Waiting in line is a way of life for anyone who belongs to any fandom. If you’ve been a long time fan of a franchise, you can look back and define moments in your life around waiting — this is especially true for those who love the galaxy far, far away. Standing with friends and family to buy tickets or to get the best seats is a thread woven into the histories of many Star Wars fans. And the remarkable thing is that in this context, anecdotes about waiting aren’t negative. There aren’t many tales of horror; instead, there are glowing, fond memories about the experience. Star Wars fans wear their hours spent in line like badges of honor.
The release of Star Wars: The Force Awakens is less than two months away. Tickets just went on sale but purchasing them doesn’t work like it used to. Back in the day, acquiring tickets required a little more work than refreshing the screen and clicking to get reserved seats at the theater of your choice. You had to wait in line at the theater to buy the tickets, and then get back in line in order to secure the best possible seats. I talked with several fans about their experiences waiting in line and their plans for The Force Awakens.
Michael Price, writer of the LEGO Star Wars films, stood in line for A New Hope, The Empire Strikes Back, and Revenge of the Sith. He recalls being a little late to the party for Star Wars; the film had been out for about a month when he got the chance to see it. He’d heard a lot of buzz about the movie and even though he wasn’t a huge sci-fi or fantasy geek, he was intrigued. He didn’t expect there to be a line a month after the film’s release at the Menlo Park Mall Cinemas near his hometown of South Plainfield, but the phenomenon that was Star Wars couldn’t be contained. He says, “The line to buy tickets was really long, snaking into the parking lot. Once you got your ticket, there was another line to get inside the theater, and that was just as long, running all the way through the theater’s large lobby. We must have waited close to an hour to get in and as I recall the theater even delayed the show by a few minutes to clear the line out. We were in the extreme end of the line.”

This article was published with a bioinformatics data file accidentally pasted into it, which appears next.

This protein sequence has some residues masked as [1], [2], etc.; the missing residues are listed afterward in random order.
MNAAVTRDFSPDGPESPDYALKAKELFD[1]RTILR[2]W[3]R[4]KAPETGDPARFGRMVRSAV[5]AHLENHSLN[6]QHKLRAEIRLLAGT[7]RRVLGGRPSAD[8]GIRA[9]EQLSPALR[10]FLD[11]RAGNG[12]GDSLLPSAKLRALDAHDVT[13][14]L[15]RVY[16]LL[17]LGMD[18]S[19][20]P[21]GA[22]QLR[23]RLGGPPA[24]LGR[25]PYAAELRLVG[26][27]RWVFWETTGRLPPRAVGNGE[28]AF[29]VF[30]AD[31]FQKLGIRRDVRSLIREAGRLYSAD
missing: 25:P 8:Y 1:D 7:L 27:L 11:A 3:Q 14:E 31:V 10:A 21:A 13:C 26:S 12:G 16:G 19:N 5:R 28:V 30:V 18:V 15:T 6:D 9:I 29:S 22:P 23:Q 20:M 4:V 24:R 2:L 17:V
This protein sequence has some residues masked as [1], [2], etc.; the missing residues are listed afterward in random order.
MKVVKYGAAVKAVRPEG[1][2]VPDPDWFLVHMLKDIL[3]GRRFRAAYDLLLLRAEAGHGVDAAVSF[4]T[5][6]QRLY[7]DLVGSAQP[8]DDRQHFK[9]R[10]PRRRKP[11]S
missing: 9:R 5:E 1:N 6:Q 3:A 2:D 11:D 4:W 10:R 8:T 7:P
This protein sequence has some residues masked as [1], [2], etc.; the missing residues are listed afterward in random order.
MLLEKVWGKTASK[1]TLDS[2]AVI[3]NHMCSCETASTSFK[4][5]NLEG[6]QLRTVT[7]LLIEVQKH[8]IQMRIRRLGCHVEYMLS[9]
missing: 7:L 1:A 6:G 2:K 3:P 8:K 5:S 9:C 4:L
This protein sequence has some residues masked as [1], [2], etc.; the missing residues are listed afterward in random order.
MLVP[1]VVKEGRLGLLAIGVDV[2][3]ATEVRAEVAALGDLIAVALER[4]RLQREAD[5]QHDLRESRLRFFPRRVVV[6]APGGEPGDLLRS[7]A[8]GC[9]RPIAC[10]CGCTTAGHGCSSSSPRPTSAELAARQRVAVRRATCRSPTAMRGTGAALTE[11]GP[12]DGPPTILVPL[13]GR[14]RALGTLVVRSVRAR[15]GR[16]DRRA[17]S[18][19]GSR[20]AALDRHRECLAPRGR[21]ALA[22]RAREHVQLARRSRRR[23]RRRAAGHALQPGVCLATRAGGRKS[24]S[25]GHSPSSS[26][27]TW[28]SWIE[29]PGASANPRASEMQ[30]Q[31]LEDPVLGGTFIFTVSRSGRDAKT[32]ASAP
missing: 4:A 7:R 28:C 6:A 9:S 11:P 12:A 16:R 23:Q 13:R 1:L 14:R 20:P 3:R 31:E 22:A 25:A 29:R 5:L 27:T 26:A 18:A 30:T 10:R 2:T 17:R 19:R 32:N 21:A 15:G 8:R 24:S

He continues, “It seemed to me that most of the people my age there had already seen Star Wars at least three or more times and they were chatting excitedly about it. As I recall, the thing that most kids my age were into was the lightsabers, with various guys having air lightsaber battles in the parking lot while imitating the distinctive lightsaber buzz. I also recall overhearing someone spoil the ending for me by saying something to the effect of, ‘They let Vader live at the end so he can be in the sequel.’ Oh, well. But the biggest bummer was still to come. The line was so long and moved so slowly that they started the movie before we got in! So I missed the opening crawl, the monster Star Destroyer shot, all of the best stuff of the first two minutes. I distinctly recall entering the theater just as the hatch on the Blockade Runner blasted open to reveal Darth Vader standing there. I somehow was able to catch up with the story from there and fall in love with the movie.”
Besides braving the hardships of waiting in line, countless fans have battled the elements. Dustin Bennett didn’t want to leave purchasing tickets for The Phantom Menace to his unreliable dial-up connection so he and his friend went to the theater to get in line for the presale. They arrived the night before the on sale date at 9:00pm and joined the 40 or so people already in line. But a few hours later, a storm swept in. They jokingly called it Tropical Storm Lucas. Bennett says, “There was an awning that went around the perimeter of the building so the line eventually moved its way under it but it was little good to stop the power that was Tropical Storm Lucas. Some groups decided to take shifts, let half their group go sleep in their cars while the others of the group waited in line. At 3 a.m., however, it got to the point where wind was breaking tree branches and lightning had even knocked down a tree. It was then everyone ran for their cars. Once [George] Lucas passed everyone started slowly getting out of their cars and reformed the line. As morning came and the sun rose, fallen tree branches became lightsabers, people were generous in allowing the original line order to form, and eventually we all got our tickets.”